Skip to content

First Aid & Emergencies

Font Size

Removing Splinters - Topic Overview

Before using tweezers or a needle, try using cellophane tape to remove a splinter. Simply put the tape over the splinter, then pull the tape off. The tape will stick to the splinter and remove it painlessly. If tape doesn't work:

  • Wash your hands well with soap and water.
  • Grasp the end of the splinter with clean tweezers, and gently pull it out.
  • If the splinter is embedded in the skin, clean a needle with alcohol and make a small hole in the skin over the end of the splinter.
  • Lift the splinter with the tip of the needle until it can be grasped with the tweezers and pulled out.
  • Do not wet or soak the splinter because it will be harder to remove in one piece.
  • After the splinter has been removed, clean the wound and watch for any signs of infection.

You may need medical care if the splinter:

Recommended Related to First Aid

Fever Facts

A fever -- also known as a high fever or a high temperature -- is not by itself an illness. It's usually a symptom of an underlying condition, most often an infection. Fever is usually associated with physical discomfort, and most people feel better when a fever is treated. But depending on your age, physical condition, and the underlying cause of your fever, you may or may not require medical treatment for the fever alone. Many experts believe that fever is a natural bodily defense against infection...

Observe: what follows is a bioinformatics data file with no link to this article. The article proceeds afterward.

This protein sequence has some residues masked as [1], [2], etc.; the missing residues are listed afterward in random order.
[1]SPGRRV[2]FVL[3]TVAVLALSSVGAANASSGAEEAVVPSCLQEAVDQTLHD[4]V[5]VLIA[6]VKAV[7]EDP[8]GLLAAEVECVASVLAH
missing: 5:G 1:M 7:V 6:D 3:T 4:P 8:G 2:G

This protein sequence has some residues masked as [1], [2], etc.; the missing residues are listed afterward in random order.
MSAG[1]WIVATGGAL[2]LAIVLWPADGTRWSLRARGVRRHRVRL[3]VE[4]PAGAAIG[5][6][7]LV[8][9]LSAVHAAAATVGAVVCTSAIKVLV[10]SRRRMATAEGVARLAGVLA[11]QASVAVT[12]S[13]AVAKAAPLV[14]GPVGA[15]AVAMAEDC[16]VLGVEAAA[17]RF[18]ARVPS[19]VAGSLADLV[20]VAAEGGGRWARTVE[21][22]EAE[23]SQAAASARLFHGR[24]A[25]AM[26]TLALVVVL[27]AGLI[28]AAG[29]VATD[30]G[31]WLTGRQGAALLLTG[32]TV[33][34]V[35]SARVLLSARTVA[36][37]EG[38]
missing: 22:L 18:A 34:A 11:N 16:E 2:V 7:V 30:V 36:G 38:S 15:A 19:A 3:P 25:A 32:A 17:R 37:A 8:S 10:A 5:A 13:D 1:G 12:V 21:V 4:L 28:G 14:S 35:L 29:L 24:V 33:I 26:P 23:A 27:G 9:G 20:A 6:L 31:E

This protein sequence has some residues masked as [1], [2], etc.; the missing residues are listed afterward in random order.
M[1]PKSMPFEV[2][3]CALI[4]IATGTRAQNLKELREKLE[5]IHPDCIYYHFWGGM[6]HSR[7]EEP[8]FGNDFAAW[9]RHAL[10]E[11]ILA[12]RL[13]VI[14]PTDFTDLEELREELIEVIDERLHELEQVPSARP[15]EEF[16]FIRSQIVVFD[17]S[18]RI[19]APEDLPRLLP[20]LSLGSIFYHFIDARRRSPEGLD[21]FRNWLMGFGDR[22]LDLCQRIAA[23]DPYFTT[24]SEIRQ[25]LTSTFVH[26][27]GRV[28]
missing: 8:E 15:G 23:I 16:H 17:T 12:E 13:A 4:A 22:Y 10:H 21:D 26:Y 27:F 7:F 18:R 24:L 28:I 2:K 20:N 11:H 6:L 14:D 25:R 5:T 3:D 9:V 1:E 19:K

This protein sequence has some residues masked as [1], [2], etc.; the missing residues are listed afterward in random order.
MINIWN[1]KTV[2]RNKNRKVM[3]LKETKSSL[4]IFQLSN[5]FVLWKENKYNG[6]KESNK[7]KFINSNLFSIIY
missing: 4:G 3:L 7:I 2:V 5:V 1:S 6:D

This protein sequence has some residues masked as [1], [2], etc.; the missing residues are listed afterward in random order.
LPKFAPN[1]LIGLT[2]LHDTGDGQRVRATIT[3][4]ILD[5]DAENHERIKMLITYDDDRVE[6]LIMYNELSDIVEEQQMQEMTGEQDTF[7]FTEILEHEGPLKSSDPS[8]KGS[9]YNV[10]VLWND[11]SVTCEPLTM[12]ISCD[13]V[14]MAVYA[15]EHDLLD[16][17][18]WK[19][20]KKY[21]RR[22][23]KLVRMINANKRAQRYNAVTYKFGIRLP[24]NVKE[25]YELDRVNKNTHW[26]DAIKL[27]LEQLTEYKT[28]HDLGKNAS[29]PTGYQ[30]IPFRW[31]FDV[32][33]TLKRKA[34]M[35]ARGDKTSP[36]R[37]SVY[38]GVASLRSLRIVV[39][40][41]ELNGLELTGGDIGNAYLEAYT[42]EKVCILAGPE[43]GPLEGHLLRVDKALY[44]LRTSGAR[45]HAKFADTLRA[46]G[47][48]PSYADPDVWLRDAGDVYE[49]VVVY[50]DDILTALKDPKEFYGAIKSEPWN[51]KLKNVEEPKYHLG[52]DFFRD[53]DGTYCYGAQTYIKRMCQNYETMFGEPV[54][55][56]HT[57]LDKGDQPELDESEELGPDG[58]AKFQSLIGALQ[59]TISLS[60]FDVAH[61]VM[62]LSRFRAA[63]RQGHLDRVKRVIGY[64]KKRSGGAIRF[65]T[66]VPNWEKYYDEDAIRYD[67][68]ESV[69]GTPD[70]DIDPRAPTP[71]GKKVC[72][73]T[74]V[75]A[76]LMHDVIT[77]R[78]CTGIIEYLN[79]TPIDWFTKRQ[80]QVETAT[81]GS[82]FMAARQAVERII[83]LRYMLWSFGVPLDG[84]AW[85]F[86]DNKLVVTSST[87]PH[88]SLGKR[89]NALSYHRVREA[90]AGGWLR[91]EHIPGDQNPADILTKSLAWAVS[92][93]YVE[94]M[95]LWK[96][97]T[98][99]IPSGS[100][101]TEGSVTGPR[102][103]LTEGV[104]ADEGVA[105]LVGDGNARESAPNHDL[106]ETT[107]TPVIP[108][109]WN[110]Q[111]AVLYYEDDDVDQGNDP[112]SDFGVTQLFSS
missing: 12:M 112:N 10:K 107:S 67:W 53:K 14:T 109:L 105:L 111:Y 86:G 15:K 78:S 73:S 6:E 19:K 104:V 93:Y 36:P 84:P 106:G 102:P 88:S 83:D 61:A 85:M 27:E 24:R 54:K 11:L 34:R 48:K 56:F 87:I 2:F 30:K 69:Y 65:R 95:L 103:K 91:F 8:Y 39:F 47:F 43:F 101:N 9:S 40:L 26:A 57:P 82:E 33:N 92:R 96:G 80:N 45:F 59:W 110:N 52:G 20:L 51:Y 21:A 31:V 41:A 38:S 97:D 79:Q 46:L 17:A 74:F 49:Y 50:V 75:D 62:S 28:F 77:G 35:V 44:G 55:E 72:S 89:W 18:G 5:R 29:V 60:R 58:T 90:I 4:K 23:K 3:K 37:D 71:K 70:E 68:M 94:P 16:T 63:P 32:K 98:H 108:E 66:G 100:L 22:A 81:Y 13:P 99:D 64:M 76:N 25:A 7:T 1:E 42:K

Read the Fever Facts article > >

  • Is very large.
  • Is deeply embedded in the skin.
  • Cannot be easily removed.
  • Is in the eye.
  • Broke off and part of it remains in the wound or if you are uncertain if the splinter has been removed.

    This information is produced and provided by the National Cancer Institute (NCI). The information in this topic may have changed since it was written. For the most current information, contact the National Cancer Institute via the Internet web site at http:// cancer .gov or call 1-800-4-CANCER.

    WebMD Medical Reference from Healthwise

    Last Updated: June 06, 2012
    This information is not intended to replace the advice of a doctor. Healthwise disclaims any liability for the decisions you make based on this information.
    1
    Next Article:

    Today on WebMD

    Antibiotic on hand
    Slideshow
    3d scan of fractured skull
    Slideshow
     
    Father putting ointment on boy's face
    Slideshow
    Person taking food from oven
    Q&A
     
    sniffling child
    Slideshow
    wound care true or false
    Slideshow
     
    caring for wounds
    Slideshow
    Harvest mite
    Slideshow
     

    Pollen counts, treatment tips, and more.

    It's nothing to sneeze at.

    Loading ...

    Sending your email...

    This feature is temporarily unavailable. Please try again later.

    Thanks!

    Now check your email account on your mobile phone to download your new app.

    WebMD the app

    Get first aid information. Whenever. Wherever... with your iPhone, iPad or Android.

    Find Out More